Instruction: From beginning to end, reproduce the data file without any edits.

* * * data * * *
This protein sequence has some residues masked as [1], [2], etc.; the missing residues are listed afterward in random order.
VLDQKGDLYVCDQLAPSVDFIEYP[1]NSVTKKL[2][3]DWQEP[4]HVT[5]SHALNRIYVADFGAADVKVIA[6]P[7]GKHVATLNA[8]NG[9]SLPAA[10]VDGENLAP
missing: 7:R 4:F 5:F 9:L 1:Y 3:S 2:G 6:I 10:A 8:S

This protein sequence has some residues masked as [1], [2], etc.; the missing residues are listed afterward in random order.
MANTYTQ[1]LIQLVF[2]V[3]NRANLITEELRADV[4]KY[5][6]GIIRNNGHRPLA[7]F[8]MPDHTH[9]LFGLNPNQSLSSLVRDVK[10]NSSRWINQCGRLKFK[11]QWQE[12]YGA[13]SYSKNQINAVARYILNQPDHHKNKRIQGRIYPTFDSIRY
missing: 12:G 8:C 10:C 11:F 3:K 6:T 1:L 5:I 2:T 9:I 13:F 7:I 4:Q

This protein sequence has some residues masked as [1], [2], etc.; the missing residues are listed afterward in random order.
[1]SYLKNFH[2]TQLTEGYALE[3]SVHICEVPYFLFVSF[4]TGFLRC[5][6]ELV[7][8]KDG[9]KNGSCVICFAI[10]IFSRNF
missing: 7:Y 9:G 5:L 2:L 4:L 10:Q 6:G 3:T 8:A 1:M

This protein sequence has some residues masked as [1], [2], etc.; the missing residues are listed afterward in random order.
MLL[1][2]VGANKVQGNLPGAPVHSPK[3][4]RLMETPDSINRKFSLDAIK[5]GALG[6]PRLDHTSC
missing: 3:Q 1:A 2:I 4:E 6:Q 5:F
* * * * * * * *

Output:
This protein sequence has some residues masked as [1], [2], etc.; the missing residues are listed afterward in random order.
VLDQKGDLYVCDQLAPSVDFIEYP[1]NSVTKKL[2][3]DWQEP[4]HVT[5]SHALNRIYVADFGAADVKVIA[6]P[7]GKHVATLNA[8]NG[9]SLPAA[10]VDGENLAP
missing: 7:R 4:F 5:F 9:L 1:Y 3:S 2:G 6:I 10:A 8:S

This protein sequence has some residues masked as [1], [2], etc.; the missing residues are listed afterward in random order.
MANTYTQ[1]LIQLVF[2]V[3]NRANLITEELRADV[4]KY[5][6]GIIRNNGHRPLA[7]F[8]MPDHTH[9]LFGLNPNQSLSSLVRDVK[10]NSSRWINQCGRLKFK[11]QWQE[12]YGA[13]SYSKNQINAVARYILNQPDHHKNKRIQGRIYPTFDSIRY
missing: 12:G 8:C 10:C 11:F 3:K 6:T 1:L 5:I 2:T 9:I 13:F 7:I 4:Q

This protein sequence has some residues masked as [1], [2], etc.; the missing residues are listed afterward in random order.
[1]SYLKNFH[2]TQLTEGYALE[3]SVHICEVPYFLFVSF[4]TGFLRC[5][6]ELV[7][8]KDG[9]KNGSCVICFAI[10]IFSRNF
missing: 7:Y 9:G 5:L 2:L 4:L 10:Q 6:G 3:T 8:A 1:M

This protein sequence has some residues masked as [1], [2], etc.; the missing residues are listed afterward in random order.
MLL[1][2]VGANKVQGNLPGAPVHSPK[3][4]RLMETPDSINRKFSLDAIK[5]GALG[6]PRLDHTSC
missing: 3:Q 1:A 2:I 4:E 6:Q 5:F